Information Overload and the Great Purge of 2011
There is no shortage of recommendation tools on the web. Amazon recommends books, Pandora recommends music, YouTube recommends video, just to name a few of the more popular online services. While the added value is obvious in the realm of personalized content discovery, if we keep adding streams of information, diminishing returns will inevitably ensue. More is not always better, because there’s only so much that we can digest. This notion reminds me of an article published last year regarding the volume of ‘friends’ we actually maintain relationships with in our social networks. Similarly, in regard to media consumption, the signal to noise ratio does not necessarily improve if that which was once signal converts to noise as new signals are introduced into a system. We simply only have room for so much.
I’m in the mood for an info purge. A digital cleanse, if you will. And I’d like some assistance with this, please. I want to improve my personal signal to noise ratio by not only adding real signal, but by shedding some noise as well. (I’m writing this post, of course, because I want to improve yours as well.) Sure, Google Reader provides trend analysis that illustrates which feeds I’m really reading, but I’d like to see a recommended unsubscribe-list. I’d also like to see Twitter provide monthly ‘un-follow recommendations’ based on my click-throughs (or rather, lack thereof) and trend analysis of those that I follow. I won’t have to accept these recommendations, but it’d be a nice start.
It should be said that I recognize significant value in following/subscribing to channels that reside outside one’s comfort zone or direct areas of interest. It is in these places that we often discover the seeds of new inspiration, and in general, grow our intellectual capacity across the horizontal plane of knowledge. I’m quite fond of this as a general learning principle. In fact, I think it’s critical to both personal and collective growth. But it’d be nice to have some help, some assistance in weeding out the nonsense.
Mashable recently posted an article about how Twitter users have changed in the last year. Consider that the number of users with more than 100 followers has tripled from 2009 to 2010. Now, this may simply reflect the broadening adoption of the service and sophistication in which people are using it. After all, those with 5-100 friends is almost the same. This statistics says nothing about a change in the signal to noise ratio. But I’ve got a gut feeling about this one. I know what my behavior is like on the platform, and I think I perform more active curation that most, and I’m definitely feeling the occasional swell of spam so I can only imagine how the passive Twitterers feel from time to time. I’m writing this post to call attention to this phenomenon and to motivate you to take action. I think we’ll all be better for it.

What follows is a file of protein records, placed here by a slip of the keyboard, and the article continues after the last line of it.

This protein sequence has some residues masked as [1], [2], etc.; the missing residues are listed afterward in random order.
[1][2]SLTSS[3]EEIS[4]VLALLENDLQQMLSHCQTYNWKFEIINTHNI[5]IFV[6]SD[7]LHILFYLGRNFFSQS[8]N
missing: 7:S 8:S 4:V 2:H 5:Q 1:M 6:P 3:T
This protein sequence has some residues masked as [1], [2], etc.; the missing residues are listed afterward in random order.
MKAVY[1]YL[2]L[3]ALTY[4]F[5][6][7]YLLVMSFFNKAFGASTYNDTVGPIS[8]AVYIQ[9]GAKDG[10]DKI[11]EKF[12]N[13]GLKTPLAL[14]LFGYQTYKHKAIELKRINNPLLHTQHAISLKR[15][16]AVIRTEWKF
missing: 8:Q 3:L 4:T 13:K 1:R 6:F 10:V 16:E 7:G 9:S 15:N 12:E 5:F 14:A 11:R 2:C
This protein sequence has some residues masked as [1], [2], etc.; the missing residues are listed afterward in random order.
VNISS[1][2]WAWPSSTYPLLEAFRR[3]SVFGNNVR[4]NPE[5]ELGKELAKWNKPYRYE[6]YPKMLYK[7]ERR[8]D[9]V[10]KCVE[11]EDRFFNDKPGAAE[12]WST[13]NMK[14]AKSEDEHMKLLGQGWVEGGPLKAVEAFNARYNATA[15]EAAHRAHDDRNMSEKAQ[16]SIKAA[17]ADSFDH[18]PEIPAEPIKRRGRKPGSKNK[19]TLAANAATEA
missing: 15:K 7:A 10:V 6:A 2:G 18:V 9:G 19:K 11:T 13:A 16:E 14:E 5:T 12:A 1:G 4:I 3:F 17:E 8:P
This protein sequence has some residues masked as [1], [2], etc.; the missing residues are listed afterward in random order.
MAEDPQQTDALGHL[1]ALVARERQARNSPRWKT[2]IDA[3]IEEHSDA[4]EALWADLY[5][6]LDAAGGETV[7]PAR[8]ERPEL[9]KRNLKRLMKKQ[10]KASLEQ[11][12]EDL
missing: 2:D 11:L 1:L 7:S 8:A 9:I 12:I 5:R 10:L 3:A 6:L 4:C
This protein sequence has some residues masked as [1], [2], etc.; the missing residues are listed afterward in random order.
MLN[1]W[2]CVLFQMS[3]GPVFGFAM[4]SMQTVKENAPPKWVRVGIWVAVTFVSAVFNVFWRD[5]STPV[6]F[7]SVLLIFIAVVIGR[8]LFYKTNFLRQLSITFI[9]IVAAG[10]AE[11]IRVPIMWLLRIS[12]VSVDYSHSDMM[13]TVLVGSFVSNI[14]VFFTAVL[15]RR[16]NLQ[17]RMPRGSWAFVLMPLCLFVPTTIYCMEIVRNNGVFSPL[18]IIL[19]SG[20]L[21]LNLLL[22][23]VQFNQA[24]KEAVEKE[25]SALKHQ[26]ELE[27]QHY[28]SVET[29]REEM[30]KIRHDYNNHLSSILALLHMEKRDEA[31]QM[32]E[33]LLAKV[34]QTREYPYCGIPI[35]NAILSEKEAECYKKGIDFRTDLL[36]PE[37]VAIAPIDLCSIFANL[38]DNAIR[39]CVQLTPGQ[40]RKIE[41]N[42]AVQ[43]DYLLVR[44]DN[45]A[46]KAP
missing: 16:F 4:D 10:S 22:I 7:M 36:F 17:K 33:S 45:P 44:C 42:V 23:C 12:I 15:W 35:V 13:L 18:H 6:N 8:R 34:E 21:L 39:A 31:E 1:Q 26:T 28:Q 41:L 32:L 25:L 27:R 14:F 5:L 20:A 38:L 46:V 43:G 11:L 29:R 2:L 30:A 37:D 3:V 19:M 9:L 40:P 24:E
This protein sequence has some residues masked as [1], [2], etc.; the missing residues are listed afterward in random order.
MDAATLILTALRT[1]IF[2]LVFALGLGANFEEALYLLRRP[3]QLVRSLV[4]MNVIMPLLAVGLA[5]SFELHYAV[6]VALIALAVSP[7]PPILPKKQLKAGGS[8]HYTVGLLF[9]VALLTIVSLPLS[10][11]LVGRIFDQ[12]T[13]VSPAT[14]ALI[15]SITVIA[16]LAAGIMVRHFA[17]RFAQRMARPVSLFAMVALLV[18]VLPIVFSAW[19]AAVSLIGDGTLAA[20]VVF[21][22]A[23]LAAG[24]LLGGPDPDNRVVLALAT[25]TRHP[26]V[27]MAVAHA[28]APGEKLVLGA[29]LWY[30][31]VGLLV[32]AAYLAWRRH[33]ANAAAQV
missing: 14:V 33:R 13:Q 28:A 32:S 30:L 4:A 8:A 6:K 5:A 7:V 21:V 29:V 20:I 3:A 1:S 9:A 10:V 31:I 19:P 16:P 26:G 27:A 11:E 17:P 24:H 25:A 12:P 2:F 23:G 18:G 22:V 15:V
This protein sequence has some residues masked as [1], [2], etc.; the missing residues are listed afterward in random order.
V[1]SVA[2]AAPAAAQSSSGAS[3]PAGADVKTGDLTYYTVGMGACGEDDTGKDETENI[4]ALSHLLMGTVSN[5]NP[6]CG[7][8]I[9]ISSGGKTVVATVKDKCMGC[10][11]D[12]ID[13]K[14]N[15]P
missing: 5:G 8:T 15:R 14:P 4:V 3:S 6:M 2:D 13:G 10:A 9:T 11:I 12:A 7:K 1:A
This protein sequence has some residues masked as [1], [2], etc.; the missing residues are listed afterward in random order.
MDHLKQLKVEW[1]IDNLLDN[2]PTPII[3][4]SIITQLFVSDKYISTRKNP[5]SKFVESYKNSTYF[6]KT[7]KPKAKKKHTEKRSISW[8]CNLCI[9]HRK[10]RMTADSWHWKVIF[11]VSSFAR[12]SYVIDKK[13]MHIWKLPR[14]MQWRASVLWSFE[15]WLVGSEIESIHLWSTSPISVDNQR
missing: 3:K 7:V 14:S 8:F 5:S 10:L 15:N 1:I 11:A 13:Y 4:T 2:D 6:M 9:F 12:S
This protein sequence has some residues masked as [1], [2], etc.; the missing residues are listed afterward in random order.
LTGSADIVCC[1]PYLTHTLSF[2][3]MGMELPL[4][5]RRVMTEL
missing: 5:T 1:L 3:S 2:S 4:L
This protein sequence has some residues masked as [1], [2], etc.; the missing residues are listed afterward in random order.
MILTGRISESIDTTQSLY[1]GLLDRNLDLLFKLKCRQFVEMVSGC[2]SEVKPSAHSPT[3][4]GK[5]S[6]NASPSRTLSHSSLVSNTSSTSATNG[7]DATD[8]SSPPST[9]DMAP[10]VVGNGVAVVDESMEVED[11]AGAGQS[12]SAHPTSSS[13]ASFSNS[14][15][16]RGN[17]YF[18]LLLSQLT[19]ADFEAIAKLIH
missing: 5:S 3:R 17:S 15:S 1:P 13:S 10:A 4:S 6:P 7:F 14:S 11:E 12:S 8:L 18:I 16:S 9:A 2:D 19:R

Perhaps there’s an ideal quantity of junk that is non-core to our interests yet potentially useful. 1 in 5 feels too high. Maybe 1 in 10? Yes. I’ll try that. I’m planning to spend some quality time before the year’s over with both my Twitter and Google Reader, to refine my feeds to a more tolerable and value-adding configuration. I suggest you do the same. For approximately every 9 “core” feeds that I’ll follow, I’ll permit 1 “non-core”.
What’s my favorite consumption method, you ask? Flipboard on iPad. With Facebook, Twitter and full Google Reader integration, it’s the best I’ve ever had. Pulse is in solid second place. Very smilar functionality, but very different experience design. They both allow me to integrate all my sources on the iPad while provided tools to share, and also store items via my preferred archiving mechanism, Instapaper (aka Read Later).
Let’s call this the Great Purge of 2011, a digital cleanse in an age of exponentially increasing streams of information that undoubtedly cause mental clutter, less focus and less retention. On that note, I intend to blog a whole lot more in 2011, and I hope that as you purge your streams you choose to continue to follow me and the entire Idea Couture / Noodleplay team!